The selection criteria of VNPs included more than 3 years of follow-up, median HIV viremia from more than 3 measurements of more than 100,000 cp/ml, HIV viremia consistently above 10,000 cp/ml, a CD4+ T cell count above 350/μl, and no HIV treatment during follow-up.
Study candidates were identified by a standardized database search. Subsequently, the individual CD4+ T cell profiles of all candidates were visually inspected before final inclusion. In addition to individuals fulfilling the definition of RP or of VNP, the study included 9 ECs as reference group.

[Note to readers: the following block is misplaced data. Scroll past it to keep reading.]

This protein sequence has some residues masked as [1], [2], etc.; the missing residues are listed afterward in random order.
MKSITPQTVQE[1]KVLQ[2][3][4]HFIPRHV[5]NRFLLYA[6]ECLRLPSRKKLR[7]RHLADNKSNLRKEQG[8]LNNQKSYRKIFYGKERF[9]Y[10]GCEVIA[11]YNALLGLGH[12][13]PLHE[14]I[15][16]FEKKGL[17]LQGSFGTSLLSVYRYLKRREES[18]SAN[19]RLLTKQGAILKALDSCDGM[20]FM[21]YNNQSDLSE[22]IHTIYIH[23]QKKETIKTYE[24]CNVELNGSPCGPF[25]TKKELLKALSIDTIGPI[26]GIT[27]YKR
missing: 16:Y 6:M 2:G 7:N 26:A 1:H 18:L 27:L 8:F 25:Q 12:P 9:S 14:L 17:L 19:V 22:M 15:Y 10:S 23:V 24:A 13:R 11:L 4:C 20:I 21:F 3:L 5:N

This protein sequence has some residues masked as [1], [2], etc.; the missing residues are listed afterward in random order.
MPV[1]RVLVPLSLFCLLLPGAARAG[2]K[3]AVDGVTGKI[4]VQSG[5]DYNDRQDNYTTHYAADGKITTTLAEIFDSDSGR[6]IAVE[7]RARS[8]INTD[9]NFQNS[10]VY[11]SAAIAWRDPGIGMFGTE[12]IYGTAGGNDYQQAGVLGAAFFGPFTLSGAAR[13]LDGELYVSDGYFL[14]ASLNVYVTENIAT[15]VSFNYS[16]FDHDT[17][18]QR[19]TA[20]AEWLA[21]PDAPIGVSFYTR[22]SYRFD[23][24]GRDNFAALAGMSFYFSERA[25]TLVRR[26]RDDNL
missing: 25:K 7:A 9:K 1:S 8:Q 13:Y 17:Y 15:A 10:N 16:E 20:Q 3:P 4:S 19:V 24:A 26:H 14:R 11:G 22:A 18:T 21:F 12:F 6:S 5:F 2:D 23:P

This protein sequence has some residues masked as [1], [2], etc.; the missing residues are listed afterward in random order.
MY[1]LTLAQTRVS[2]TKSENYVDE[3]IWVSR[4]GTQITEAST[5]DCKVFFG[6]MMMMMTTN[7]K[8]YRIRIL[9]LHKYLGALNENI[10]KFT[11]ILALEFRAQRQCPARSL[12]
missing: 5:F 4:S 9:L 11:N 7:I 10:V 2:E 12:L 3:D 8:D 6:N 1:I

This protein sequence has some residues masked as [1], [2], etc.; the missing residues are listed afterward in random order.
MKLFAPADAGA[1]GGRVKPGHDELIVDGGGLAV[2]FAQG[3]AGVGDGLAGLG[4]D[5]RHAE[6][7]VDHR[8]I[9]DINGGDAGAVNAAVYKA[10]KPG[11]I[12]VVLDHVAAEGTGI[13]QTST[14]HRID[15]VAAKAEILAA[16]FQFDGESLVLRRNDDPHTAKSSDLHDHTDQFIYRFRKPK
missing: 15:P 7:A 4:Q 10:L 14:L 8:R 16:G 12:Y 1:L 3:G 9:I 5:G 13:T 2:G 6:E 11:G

Immunogenetic and genome-wide association analyses. High-resolution genotyping of HLA-A, HLA-B, HLA-Cw, and DRB1 alleles was performed by sequence-based typing methods. KIR gene typing was performed by a sequence-specific oligonucleotide probe using the Luminex microbead technology. For genome-wide association analysis, participants were genotyped using Illumina BeadChips Human660W-Quad. For quality control purposes, SNPs were removed based on their absence (locus absence >5%), minor allele frequency (>1%), and Hardy-Weinberg Equilibrium deviation (P < 1 × 10–6). Participants were filtered based on call rate, gender check (heterozygosity testing), cryptic relatedness, and population structure (33).